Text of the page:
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why is it so hard to do a Brexit


Parky

What would be the best option?  

328 members have voted

  1. 1. What would be the best option?

    • Theresa May's deal
    • Walk away with no deal
    • Forget it and stay in


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Think people would stay in if we never had to join the single currency and could opt out of the immigration protocol (free movement).

 

The last few weeks the EU have been secretly negotiation new and dangerous trade deals that we would have to stick to:

 

http://www.theguardian.com/business/2015/feb/05/us-eu-trade-deal-the-guardian-briefing

 

New powers to corporations.

 

http://www.theguardian.com/business/2015/feb/19/ttip-brussels-cecilia-malmstrom-eu-trade-us-nhs

 

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"According to legal advice given to the Unite union it would not be possible for Malmström to devise a form of words excluding public services from trade disputes. Kyriaki-Korina Raptopoulou, an expert in EU law, warned that without an explicit exclusion, NHS contracts could be disputed in ISDS’s secret courts. She added a warning that TTIP would “promote the risk of suppressing future healthcare legislation.”

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TTIP is more to do with the power of corporate interests than the EU specifically, IMO. Particularly under a Tory government, the UK would probably be a willing participant anyway. It's a bit disingenuous to call it a problem with Europe. Of course if the EU and the USA didn't exist, they couldn't make this agreement.

 

I'm reluctant to get into another politics thread, but I'm pro-EU and would vote to stay in. I would be gutted to be part of a country that considers itself so separate from its neighbours. There are legitimate concerns about democracy to a certain extent, but I think they are way overblown.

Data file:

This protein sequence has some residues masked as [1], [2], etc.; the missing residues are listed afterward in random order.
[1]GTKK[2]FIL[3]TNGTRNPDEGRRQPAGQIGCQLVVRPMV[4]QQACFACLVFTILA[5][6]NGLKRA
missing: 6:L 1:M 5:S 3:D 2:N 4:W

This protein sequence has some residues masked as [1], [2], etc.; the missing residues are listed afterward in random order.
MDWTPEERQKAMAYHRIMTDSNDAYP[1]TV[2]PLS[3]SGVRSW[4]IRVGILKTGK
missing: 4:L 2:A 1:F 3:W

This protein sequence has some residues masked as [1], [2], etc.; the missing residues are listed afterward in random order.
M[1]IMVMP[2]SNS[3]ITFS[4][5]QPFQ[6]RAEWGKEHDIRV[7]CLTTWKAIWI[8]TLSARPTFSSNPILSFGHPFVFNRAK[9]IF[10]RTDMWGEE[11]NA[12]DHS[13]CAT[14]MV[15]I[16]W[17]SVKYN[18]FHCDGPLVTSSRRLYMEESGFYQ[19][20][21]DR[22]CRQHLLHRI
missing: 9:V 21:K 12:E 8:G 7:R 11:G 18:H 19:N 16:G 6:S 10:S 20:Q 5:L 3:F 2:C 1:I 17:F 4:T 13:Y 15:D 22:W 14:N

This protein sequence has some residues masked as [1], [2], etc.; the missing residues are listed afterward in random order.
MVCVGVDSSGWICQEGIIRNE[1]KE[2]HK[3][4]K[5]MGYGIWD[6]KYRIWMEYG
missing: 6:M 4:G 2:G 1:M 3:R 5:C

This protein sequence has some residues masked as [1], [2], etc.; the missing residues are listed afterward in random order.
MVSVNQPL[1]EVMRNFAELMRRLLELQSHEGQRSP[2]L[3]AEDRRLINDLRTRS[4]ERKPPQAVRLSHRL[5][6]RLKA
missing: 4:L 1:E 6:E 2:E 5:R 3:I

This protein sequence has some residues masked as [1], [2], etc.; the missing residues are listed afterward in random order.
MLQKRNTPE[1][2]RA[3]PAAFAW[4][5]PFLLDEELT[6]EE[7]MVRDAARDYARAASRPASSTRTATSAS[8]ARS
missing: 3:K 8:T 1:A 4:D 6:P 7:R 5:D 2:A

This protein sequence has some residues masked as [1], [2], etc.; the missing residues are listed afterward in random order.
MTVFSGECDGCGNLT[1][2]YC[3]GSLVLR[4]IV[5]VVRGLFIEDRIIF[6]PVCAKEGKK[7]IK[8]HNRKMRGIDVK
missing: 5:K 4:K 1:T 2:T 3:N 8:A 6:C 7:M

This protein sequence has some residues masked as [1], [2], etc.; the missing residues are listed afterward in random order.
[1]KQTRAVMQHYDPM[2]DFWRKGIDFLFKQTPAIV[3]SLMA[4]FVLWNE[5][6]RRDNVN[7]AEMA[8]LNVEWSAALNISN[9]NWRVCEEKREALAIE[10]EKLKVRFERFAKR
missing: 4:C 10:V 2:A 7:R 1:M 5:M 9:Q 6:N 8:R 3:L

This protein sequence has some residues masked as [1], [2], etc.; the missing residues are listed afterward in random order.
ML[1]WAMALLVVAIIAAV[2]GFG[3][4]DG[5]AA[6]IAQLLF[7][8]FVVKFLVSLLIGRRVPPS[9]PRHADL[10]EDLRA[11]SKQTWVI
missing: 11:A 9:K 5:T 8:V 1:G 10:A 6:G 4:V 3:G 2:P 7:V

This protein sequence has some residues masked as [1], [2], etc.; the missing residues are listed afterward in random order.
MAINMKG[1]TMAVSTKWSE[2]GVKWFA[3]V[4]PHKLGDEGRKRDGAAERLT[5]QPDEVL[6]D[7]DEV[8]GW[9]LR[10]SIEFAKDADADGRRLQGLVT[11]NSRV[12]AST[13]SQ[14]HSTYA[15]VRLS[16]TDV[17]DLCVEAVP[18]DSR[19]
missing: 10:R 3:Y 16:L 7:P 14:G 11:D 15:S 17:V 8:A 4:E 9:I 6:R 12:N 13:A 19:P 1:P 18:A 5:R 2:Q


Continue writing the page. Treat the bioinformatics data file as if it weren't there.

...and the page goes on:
I'm also in favour of freedom of movement, an immense benefit that people in the UK tend not to take advantage of because of language issues etc. Being able to move and work freely all over Europe is amazing.

 

Everything is global now, people are tied more and more closely together in all sorts of ways. I just think it would be a massive backward step to pull out of a union like this.

 

I don't have many economic arguments and all that TBH, my feeling is more a point of principle about internationalism and close partnerships.

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It's not working tho is it?

 

What isn't - the concept of the EU?

 

Mass unemployment.

Sovereign debt across the board.

48-60% of law made in the EU unseen by our Parliament.

A flailing currency.

No coherent foreign policy.

German dominance.

Silly flag.

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Think people would stay in if we never had to join the single currency and could opt out of the immigration protocol (free movement).

 

The last few weeks the EU have been secretly negotiation new and dangerous trade deals that we would have to stick to:

 

http://www.theguardian.com/business/2015/feb/05/us-eu-trade-deal-the-guardian-briefing

 

New powers to corporations.

 

And we wouldn't get new powers to corporations the way we're going in this country if we left? It's not that much about EU or no, at the minute. In fact it's in Europe you're most likely to get an anti corporation sentiment. Definitely not f***ing over here. Leaving the EU isn't going to help our problem of being governed by corporate interests. It'd probably f***ing worsen it. What's the lesser of the two evils? At least in Europe the shady corporate deals aren't in favour of the c***s in this country who want to hold dominion over the masses. At least they have to react rather than get to create. At least we'd get some level of protection from fat cat deregulation being brought in. It's this government that believe in building a society on f***ing retail, man. And you're worried about the EU giving powers to corporations?